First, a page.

As members of the Church which we became through baptism, we are constantly fed with the Eucharist, the bread of eternal life. This Eucharist is symbolised by the blood that gushed forth from the side of Christ. And we know that we cannot separate the body and blood of Christ which is one and the same. What a beautiful thing for Jesus to form and at the same time feed his Church from his wounds. He did not leave us to suffer hunger.
So through the blood and water that flowed from the side of Jesus, the Church came to birth and the food for her spiritual nourishment was gifted as well. Jesus did this from his wounds. Just as he fashioned Eve from the side of Adam while Adam was asleep, so did he fashion the Church from his side as he slept in death. Little wonder the Church is called the bride of Christ; a divine marriage that cannot be dissolved.
Can we see how God saved us and gave birth to the Church from his wounds? Isn’t it amazing that God dispenses mercy, love, forgiveness, purification and salvation, all from his wounds? God has turned pain to sweetness, hurt to healing, sadness to joy, despair to hope, hate to love, and doom to salvation. He did all these through his wounds. So in the wounds of Christ, God’s love and mercy for us was perfected. This is what we remember on this day we celebrate the Divine Mercy Sunday.
On the 5th day of May year 2000, Pope John Paul II declared the first Sunday after Easter Divine Mercy Sunday as requested by our Lord through St Maria Faustina. The message of Mercy which Christ revealed to St Faustina can be summarised by simply remembering the first three letters of the English alphabets: A, B, and C. This is what they stand for. A: Ask for God’s mercy. B: Be merciful to others. And C: Confidence and complete trust in God. This message simply means that as members of the Church of Christ who have complete trust in God, we should learn from the mercy of God and show mercy to others.
So, how many of us have some scars on us, be it physical or emotional? Physical scars like the ones we carry on our bodies resulting from some unforeseen accidents or the ones inflicted on us willingly by someone we have come to hate. Do we carry emotional scars? The ones caused by the betrayal of a trusted friend, by disappointment, heartbreak, divorce, infidelity, false accusation, and denial. These scars when remembered can elicit deep anger and unforgiving spirit. As for that scar that has disfigured our appearance or disabled us, it can come with a feeling of self hatred and anger towards God because we feel God ought to have prevented the accident but did not. Perhaps we can just pause for a minute and reflect again. What if we learn from the wounds of Jesus? The wound that dispenses mercy, forgiveness and love.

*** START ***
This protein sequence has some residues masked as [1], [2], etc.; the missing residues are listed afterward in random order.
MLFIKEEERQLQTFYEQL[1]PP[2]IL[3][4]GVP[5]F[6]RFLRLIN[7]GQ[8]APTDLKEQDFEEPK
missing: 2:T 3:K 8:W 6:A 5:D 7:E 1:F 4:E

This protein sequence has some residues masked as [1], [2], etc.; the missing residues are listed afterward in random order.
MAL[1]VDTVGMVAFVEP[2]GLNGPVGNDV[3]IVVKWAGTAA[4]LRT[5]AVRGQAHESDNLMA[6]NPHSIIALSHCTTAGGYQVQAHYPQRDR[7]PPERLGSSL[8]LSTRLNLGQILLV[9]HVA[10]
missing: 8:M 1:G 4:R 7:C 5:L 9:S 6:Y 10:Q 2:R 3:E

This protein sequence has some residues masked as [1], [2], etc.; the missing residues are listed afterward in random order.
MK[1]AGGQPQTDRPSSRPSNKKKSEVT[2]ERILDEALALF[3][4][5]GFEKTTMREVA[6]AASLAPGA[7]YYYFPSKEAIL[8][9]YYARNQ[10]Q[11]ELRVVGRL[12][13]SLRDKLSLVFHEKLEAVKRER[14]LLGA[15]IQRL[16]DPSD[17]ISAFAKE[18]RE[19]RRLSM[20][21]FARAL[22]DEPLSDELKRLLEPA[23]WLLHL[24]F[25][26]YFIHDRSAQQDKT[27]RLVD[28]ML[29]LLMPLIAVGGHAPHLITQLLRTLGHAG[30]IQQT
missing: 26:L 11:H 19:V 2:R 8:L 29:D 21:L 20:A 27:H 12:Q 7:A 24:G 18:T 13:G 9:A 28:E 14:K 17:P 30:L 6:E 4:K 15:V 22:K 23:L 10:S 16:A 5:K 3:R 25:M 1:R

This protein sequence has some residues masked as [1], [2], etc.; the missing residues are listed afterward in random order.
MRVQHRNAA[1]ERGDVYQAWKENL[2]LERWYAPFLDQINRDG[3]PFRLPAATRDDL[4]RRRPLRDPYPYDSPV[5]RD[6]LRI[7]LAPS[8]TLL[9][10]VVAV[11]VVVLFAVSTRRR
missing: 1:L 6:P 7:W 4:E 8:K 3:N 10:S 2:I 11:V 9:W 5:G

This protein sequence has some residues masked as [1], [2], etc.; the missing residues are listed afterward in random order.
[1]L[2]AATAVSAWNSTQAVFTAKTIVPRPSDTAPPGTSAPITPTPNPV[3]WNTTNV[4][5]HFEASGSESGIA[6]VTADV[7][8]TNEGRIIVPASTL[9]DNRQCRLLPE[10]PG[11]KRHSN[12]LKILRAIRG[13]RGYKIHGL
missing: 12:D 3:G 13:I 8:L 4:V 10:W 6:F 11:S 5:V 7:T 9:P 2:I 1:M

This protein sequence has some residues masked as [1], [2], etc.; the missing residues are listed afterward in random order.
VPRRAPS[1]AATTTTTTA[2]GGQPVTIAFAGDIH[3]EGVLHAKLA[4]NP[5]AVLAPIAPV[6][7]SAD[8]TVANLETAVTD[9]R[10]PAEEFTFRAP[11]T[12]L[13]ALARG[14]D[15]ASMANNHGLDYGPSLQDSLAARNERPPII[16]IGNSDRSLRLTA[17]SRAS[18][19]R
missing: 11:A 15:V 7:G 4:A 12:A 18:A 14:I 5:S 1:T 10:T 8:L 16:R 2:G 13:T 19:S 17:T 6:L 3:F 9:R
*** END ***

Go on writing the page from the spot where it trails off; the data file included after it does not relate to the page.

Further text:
Those scars on us whether physical or emotional would have been worse were it not for God. It would have been worse even if we tried preventing them. It would have claimed our lives but that didn’t happen. Be grateful for this. Let us see in our scars our victory over our past and make out a beautiful lesson from it. When life gives you lemons, make lemonade. Let us learn from Jesus and be merciful to ourselves, to others and to our past. Were it not for God, our situations would have been worse. Think of this and heal from the hurts of the past.
PRAYER FOR THE DAY
Merciful Jesus, make us ambassadors of your love and mercy. Amen
Thanks for sharing your reflection with me. I was greatly touched on how I can transform my past experiences into glorious one. Is a thing I have not considered before. Thanks for the words!
Thanks Fr for your beautiful reflection
Uche Edah Philip
Thanks father for a wonderful reflection
God bless you Fr Val. Your homilies are practical and filled with deep theology. Bravo
What a wonderful sermon! Thank Padre, more blessings from God.
Happy Divine Mercy Sunday.